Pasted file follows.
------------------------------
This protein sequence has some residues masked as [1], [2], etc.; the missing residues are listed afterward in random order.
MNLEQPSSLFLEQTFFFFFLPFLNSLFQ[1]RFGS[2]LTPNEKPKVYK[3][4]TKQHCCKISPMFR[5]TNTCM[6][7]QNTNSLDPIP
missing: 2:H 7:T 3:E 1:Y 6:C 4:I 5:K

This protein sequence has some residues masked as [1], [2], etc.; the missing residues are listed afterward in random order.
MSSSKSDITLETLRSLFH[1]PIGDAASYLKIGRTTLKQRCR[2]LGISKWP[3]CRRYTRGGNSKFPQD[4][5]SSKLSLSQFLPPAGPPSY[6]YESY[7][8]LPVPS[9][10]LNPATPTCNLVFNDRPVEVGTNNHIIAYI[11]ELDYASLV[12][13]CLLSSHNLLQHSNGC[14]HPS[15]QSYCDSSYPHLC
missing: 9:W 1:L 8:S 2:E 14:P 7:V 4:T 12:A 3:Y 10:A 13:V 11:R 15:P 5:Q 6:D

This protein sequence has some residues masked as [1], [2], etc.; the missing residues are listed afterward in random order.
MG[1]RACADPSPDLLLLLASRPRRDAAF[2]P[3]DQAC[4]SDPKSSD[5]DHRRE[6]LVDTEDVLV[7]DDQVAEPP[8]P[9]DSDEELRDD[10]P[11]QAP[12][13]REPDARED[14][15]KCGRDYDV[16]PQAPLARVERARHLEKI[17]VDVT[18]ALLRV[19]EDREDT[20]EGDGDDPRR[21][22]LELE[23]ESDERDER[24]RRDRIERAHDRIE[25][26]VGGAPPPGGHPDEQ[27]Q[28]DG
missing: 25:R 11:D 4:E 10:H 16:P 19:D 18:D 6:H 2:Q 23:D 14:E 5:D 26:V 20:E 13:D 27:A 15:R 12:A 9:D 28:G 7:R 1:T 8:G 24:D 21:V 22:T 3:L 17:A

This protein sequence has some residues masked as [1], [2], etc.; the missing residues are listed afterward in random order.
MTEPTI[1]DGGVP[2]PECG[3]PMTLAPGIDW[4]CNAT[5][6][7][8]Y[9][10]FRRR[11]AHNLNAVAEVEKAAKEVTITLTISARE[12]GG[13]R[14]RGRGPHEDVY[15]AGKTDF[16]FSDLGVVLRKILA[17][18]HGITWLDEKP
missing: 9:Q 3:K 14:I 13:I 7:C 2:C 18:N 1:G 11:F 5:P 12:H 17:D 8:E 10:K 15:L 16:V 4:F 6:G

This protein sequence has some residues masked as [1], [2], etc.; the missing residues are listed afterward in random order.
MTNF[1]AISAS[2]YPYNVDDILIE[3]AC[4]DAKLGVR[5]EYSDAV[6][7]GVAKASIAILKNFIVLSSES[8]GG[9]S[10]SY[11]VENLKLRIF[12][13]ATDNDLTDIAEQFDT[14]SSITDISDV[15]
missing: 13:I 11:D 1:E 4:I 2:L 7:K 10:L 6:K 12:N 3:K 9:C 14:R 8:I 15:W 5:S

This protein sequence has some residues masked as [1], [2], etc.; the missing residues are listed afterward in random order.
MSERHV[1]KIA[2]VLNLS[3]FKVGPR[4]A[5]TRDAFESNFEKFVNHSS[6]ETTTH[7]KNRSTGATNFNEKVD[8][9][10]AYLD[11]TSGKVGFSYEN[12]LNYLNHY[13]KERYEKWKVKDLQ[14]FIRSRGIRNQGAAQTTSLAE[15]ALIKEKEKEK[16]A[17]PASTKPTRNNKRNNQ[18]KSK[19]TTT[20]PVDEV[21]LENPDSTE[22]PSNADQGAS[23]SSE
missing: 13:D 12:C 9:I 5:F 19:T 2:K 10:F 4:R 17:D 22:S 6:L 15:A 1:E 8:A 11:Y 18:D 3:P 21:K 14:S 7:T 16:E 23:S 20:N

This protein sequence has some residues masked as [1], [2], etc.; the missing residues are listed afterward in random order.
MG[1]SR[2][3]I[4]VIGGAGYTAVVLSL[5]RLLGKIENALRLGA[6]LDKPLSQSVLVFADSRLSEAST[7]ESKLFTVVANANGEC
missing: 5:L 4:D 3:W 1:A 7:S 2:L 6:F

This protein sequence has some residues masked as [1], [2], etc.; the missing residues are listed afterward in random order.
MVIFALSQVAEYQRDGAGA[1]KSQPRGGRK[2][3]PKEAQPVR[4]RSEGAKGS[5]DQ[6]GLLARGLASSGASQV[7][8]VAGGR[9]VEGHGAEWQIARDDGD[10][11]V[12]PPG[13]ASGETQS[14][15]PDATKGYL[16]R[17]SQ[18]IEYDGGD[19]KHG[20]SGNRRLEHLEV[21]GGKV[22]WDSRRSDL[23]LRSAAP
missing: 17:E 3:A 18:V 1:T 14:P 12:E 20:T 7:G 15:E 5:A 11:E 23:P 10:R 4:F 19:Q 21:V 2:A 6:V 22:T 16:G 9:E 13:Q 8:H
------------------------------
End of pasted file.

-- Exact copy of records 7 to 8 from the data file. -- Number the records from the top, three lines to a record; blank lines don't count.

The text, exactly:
This protein sequence has some residues masked as [1], [2], etc.; the missing residues are listed afterward in random order.
MG[1]SR[2][3]I[4]VIGGAGYTAVVLSL[5]RLLGKIENALRLGA[6]LDKPLSQSVLVFADSRLSEAST[7]ESKLFTVVANANGEC
missing: 5:L 4:D 3:W 1:A 7:S 2:L 6:F

This protein sequence has some residues masked as [1], [2], etc.; the missing residues are listed afterward in random order.
MVIFALSQVAEYQRDGAGA[1]KSQPRGGRK[2][3]PKEAQPVR[4]RSEGAKGS[5]DQ[6]GLLARGLASSGASQV[7][8]VAGGR[9]VEGHGAEWQIARDDGD[10][11]V[12]PPG[13]ASGETQS[14][15]PDATKGYL[16]R[17]SQ[18]IEYDGGD[19]KHG[20]SGNRRLEHLEV[21]GGKV[22]WDSRRSDL[23]LRSAAP
missing: 17:E 3:A 18:V 1:T 14:P 12:E 20:T 7:G 15:E 5:A 11:E 23:P 10:R 4:F 19:Q 21:V 2:A 6:V 22:T 16:G 9:E 13:Q 8:H